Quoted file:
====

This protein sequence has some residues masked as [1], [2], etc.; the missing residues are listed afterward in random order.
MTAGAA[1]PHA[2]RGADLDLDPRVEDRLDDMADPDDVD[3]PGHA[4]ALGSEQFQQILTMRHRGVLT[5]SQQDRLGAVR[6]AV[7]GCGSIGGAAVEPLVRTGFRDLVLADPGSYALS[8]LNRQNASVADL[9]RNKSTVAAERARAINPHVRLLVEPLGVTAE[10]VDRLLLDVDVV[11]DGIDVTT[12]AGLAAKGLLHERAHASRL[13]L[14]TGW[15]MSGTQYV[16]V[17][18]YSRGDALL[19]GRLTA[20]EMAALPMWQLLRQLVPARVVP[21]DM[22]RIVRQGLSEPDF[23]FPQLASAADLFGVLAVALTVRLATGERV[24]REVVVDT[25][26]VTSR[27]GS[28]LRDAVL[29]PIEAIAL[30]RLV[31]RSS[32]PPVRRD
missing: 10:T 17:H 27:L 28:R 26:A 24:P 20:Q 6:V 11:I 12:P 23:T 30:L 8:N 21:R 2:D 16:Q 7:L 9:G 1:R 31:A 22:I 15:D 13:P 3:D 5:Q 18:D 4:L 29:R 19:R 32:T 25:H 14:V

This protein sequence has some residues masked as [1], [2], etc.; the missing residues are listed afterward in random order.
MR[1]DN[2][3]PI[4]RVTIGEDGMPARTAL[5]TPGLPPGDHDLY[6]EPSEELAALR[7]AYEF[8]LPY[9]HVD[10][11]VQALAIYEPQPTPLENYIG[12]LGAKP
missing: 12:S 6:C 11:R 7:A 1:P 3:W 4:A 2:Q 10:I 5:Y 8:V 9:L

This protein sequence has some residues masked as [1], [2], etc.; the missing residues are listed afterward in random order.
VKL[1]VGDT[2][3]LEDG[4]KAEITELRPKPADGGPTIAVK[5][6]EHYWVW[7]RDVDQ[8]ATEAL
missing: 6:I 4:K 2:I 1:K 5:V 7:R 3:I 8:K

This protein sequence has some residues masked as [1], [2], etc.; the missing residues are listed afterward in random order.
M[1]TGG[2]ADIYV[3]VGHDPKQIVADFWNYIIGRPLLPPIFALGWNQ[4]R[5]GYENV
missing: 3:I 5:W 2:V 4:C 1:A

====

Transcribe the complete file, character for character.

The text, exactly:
This protein sequence has some residues masked as [1], [2], etc.; the missing residues are listed afterward in random order.
MTAGAA[1]PHA[2]RGADLDLDPRVEDRLDDMADPDDVD[3]PGHA[4]ALGSEQFQQILTMRHRGVLT[5]SQQDRLGAVR[6]AV[7]GCGSIGGAAVEPLVRTGFRDLVLADPGSYALS[8]LNRQNASVADL[9]RNKSTVAAERARAINPHVRLLVEPLGVTAE[10]VDRLLLDVDVV[11]DGIDVTT[12]AGLAAKGLLHERAHASRL[13]L[14]TGW[15]MSGTQYV[16]V[17][18]YSRGDALL[19]GRLTA[20]EMAALPMWQLLRQLVPARVVP[21]DM[22]RIVRQGLSEPDF[23]FPQLASAADLFGVLAVALTVRLATGERV[24]REVVVDT[25][26]VTSR[27]GS[28]LRDAVL[29]PIEAIAL[30]RLV[31]RSS[32]PPVRRD
missing: 10:T 17:H 27:L 28:R 26:A 24:P 20:Q 6:V 11:I 12:P 23:T 30:L 8:N 21:R 2:D 16:Q 7:L 9:G 1:R 31:A 22:I 15:D 13:P 3:D 5:Q 18:D 4:L 29:R 19:R 32:T 25:H 14:V

This protein sequence has some residues masked as [1], [2], etc.; the missing residues are listed afterward in random order.
MR[1]DN[2][3]PI[4]RVTIGEDGMPARTAL[5]TPGLPPGDHDLY[6]EPSEELAALR[7]AYEF[8]LPY[9]HVD[10][11]VQALAIYEPQPTPLENYIG[12]LGAKP
missing: 12:S 6:C 11:R 7:A 1:P 3:W 4:A 2:Q 10:I 5:Y 8:V 9:L

This protein sequence has some residues masked as [1], [2], etc.; the missing residues are listed afterward in random order.
VKL[1]VGDT[2][3]LEDG[4]KAEITELRPKPADGGPTIAVK[5][6]EHYWVW[7]RDVDQ[8]ATEAL
missing: 6:I 4:K 2:I 1:K 5:V 7:R 3:I 8:K

This protein sequence has some residues masked as [1], [2], etc.; the missing residues are listed afterward in random order.
M[1]TGG[2]ADIYV[3]VGHDPKQIVADFWNYIIGRPLLPPIFALGWNQ[4]R[5]GYENV
missing: 3:I 5:W 2:V 4:C 1:A